Hi Ari, I don’t have the book with me, at I am at work, but I believe it was in the second section, Design of Therapy, a couple chapters in where he is writing about motivation and desensitization. He talks about the need for the integration of self. It makes sense to me to read that others often think of themselves as fragmented, as two parts. I have been working on that for quite a while. When I get home tonight, I can find the speciific page numbers and send them to you.

Thank you so much!

Ari – I did not write the specific page numbers down when I went to write this, but I was struck in general by pages 226-236, where he seems to talk about a divided self, esp on page 226 where he references Dr Jekyll and Mr Hyde. I have often felt like that, almost using the same analogy in my head to describe the feeling of being two separate persons, in many situations. ~Pam

For me it is such a pleasure to read this book,i read the most of it.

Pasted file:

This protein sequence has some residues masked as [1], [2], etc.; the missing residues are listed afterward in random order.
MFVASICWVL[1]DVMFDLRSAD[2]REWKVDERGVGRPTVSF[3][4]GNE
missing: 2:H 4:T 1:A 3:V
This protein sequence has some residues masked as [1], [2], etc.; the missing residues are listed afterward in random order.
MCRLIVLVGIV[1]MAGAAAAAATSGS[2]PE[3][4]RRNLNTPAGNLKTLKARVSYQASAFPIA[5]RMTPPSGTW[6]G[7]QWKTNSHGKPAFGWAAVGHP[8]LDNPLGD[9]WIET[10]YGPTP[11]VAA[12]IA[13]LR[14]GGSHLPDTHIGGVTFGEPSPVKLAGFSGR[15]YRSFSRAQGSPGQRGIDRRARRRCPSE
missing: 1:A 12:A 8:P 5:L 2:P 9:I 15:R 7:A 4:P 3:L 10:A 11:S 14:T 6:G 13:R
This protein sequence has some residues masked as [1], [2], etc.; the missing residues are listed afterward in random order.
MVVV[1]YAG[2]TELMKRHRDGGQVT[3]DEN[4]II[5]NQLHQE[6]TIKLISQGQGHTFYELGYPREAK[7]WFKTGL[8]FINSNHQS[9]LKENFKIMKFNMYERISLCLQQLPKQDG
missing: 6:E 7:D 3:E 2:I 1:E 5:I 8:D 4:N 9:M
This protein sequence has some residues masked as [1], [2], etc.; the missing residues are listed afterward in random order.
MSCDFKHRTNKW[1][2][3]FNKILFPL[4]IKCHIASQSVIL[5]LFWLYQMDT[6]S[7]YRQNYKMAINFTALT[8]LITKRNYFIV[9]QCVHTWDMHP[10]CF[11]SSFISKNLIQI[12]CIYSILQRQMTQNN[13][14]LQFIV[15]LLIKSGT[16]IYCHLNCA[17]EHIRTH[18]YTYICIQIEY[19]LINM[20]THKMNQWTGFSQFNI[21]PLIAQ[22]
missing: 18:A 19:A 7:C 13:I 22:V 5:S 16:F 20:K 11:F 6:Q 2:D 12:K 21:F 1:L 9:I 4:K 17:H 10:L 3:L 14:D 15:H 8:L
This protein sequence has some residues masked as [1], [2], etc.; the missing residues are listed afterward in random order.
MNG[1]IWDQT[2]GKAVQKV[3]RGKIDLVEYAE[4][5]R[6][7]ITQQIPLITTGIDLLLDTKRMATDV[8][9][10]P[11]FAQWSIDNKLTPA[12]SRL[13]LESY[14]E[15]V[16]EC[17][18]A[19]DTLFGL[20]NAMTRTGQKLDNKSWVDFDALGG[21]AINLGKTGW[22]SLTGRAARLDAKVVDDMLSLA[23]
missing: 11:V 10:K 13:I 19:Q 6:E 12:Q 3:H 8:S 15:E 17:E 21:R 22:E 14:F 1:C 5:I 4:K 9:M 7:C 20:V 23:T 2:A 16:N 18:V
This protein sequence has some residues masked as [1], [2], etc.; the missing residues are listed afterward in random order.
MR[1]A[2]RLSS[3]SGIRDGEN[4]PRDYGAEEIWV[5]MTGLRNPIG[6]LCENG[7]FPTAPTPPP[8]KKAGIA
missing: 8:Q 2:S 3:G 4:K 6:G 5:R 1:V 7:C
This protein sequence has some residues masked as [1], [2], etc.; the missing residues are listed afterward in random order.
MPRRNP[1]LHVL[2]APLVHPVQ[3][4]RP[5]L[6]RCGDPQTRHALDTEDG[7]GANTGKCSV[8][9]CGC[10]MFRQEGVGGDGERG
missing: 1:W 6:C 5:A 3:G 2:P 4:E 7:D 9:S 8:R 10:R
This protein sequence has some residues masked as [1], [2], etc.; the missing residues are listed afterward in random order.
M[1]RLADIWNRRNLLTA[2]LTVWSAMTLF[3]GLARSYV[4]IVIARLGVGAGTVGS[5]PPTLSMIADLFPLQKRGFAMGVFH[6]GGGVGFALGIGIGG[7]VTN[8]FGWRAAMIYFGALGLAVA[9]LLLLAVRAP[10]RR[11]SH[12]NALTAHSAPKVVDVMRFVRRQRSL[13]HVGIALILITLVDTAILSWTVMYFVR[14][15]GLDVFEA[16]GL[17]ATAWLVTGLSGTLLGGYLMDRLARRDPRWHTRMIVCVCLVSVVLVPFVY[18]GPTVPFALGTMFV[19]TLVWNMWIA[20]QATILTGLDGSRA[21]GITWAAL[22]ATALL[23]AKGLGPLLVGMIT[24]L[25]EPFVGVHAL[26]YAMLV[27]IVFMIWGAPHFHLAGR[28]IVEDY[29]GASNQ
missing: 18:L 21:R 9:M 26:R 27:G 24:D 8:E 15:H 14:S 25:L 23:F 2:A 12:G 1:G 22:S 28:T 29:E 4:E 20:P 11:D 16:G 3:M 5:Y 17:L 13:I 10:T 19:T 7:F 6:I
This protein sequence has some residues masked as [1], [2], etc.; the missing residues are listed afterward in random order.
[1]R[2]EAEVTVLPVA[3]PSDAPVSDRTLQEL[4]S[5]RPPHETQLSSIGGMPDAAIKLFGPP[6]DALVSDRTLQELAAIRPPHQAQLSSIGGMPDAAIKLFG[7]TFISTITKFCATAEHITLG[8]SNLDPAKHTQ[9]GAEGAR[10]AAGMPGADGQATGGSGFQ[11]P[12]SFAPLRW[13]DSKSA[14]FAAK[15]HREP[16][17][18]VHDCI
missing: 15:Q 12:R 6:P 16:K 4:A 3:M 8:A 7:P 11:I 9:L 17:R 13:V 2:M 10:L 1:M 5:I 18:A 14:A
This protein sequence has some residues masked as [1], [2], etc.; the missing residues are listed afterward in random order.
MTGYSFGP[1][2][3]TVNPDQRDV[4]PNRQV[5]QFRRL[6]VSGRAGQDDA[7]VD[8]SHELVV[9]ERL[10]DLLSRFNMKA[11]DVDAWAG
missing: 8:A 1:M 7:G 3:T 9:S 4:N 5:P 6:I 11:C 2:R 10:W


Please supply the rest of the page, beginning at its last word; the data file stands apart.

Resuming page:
The points that you mention are very important ,and it remind me one more time that i am a normal person,
and that a lot of stutterers react, to living with stuttering in similar ways.
Thanks for your help,i defiantly will read it.
Ari

I have stuttered as far back as I can remember and I am now almost 59 years old. Along with being a stutterer, I am an alcoholic–God willing, will celebrate 15 years of continuous sobriety on March 21st. I have always wondered if there are other stutterers out there who have struggled with addictions or alcoholism? Many thanks, Peggy

Peggy, Thak you for reading and leaving a comment that is so personal about you. Yes, I know there are other stutters out there who have struggled with the darkness of addiction. Listen to the episode “I Am Enough” for insight on that issue from an amazing woman that stutters, Nora.
I am the adult child of an alcoholic, so I know. My mom celebrated 30 years of sobriety in January this year. It was huge for her, but I still have issues that I need to work on surrounding my childhood. She was drunk for all of my childhood years and did not find sobriety until after I left home for college. My sister is also in recovery, after several relapses. It is a tough road, but you are not alone. If you would ever like to share your story on the podcast, “Women Who Stutter: Our Stories”, let me know. Your story of addiction, recovery, triumph, and stuttering will touch many, I am sure. Thanks again and welcome to this safe place!